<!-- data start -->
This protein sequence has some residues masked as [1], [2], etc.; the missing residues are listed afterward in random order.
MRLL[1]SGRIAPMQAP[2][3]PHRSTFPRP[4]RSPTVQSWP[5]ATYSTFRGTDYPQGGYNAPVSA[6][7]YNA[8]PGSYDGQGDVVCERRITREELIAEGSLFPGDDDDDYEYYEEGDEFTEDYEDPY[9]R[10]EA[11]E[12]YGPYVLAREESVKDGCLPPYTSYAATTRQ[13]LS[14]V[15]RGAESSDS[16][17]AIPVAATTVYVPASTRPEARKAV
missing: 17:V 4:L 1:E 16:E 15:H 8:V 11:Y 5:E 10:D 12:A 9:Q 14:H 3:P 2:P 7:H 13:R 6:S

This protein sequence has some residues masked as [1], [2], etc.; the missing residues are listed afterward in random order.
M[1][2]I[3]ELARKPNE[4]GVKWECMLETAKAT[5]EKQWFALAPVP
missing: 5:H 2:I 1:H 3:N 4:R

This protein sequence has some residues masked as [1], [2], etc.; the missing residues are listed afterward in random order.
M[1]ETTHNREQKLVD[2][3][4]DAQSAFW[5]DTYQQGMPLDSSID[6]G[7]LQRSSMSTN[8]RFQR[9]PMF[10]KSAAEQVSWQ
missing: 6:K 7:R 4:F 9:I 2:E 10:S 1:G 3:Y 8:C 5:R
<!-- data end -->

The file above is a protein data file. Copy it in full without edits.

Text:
This protein sequence has some residues masked as [1], [2], etc.; the missing residues are listed afterward in random order.
MRLL[1]SGRIAPMQAP[2][3]PHRSTFPRP[4]RSPTVQSWP[5]ATYSTFRGTDYPQGGYNAPVSA[6][7]YNA[8]PGSYDGQGDVVCERRITREELIAEGSLFPGDDDDDYEYYEEGDEFTEDYEDPY[9]R[10]EA[11]E[12]YGPYVLAREESVKDGCLPPYTSYAATTRQ[13]LS[14]V[15]RGAESSDS[16][17]AIPVAATTVYVPASTRPEARKAV
missing: 17:V 4:L 1:E 16:E 15:H 8:V 11:Y 5:E 10:D 12:A 9:Q 14:H 3:P 2:P 7:H 13:R 6:S

This protein sequence has some residues masked as [1], [2], etc.; the missing residues are listed afterward in random order.
M[1][2]I[3]ELARKPNE[4]GVKWECMLETAKAT[5]EKQWFALAPVP
missing: 5:H 2:I 1:H 3:N 4:R

This protein sequence has some residues masked as [1], [2], etc.; the missing residues are listed afterward in random order.
M[1]ETTHNREQKLVD[2][3][4]DAQSAFW[5]DTYQQGMPLDSSID[6]G[7]LQRSSMSTN[8]RFQR[9]PMF[10]KSAAEQVSWQ
missing: 6:K 7:R 4:F 9:I 2:E 10:S 1:G 3:Y 8:C 5:R